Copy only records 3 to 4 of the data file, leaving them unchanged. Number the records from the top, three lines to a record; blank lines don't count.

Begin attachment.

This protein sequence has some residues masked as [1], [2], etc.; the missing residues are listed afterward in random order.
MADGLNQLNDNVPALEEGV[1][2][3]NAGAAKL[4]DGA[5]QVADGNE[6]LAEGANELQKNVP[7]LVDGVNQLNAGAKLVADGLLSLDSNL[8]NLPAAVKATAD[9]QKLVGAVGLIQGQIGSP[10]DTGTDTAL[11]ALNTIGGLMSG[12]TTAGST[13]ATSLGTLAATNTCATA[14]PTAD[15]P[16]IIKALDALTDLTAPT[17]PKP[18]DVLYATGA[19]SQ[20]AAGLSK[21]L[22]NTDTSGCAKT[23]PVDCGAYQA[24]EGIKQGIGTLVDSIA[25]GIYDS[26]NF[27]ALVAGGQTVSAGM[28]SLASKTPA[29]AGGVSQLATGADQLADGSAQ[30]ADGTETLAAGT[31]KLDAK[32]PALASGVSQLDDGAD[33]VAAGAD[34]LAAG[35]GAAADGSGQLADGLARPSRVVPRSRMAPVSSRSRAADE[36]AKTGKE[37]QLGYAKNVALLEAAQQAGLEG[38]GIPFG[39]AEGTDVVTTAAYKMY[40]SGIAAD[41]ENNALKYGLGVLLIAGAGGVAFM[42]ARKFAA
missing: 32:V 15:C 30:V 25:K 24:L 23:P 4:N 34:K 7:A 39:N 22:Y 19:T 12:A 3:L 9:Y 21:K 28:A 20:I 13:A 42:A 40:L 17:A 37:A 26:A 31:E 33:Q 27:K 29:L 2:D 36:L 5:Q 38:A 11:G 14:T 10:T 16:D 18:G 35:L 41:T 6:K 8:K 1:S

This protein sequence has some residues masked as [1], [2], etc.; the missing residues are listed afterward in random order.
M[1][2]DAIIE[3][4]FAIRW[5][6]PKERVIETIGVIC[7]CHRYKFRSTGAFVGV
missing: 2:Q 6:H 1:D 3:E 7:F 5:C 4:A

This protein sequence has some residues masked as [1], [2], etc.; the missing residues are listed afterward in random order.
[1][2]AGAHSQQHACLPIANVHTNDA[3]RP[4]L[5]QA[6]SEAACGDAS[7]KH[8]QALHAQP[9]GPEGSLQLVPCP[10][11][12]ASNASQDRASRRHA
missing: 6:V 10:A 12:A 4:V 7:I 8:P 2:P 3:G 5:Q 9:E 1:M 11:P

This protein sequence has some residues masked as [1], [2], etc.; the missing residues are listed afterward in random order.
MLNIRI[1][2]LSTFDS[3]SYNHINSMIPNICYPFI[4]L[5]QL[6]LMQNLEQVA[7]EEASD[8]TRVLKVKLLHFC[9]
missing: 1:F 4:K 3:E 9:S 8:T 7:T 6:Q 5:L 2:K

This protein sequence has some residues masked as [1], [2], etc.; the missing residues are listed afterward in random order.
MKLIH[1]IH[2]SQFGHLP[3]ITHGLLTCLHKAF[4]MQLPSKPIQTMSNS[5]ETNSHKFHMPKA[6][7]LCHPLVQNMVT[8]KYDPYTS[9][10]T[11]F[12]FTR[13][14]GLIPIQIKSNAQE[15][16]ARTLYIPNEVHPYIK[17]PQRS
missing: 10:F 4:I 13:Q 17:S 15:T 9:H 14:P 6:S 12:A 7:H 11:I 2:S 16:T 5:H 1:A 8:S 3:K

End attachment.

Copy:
This protein sequence has some residues masked as [1], [2], etc.; the missing residues are listed afterward in random order.
[1][2]AGAHSQQHACLPIANVHTNDA[3]RP[4]L[5]QA[6]SEAACGDAS[7]KH[8]QALHAQP[9]GPEGSLQLVPCP[10][11][12]ASNASQDRASRRHA
missing: 6:V 10:A 12:A 4:V 7:I 8:P 2:P 3:G 5:Q 9:E 1:M 11:P

This protein sequence has some residues masked as [1], [2], etc.; the missing residues are listed afterward in random order.
MLNIRI[1][2]LSTFDS[3]SYNHINSMIPNICYPFI[4]L[5]QL[6]LMQNLEQVA[7]EEASD[8]TRVLKVKLLHFC[9]
missing: 1:F 4:K 3:E 9:S 8:T 7:T 6:Q 5:L 2:K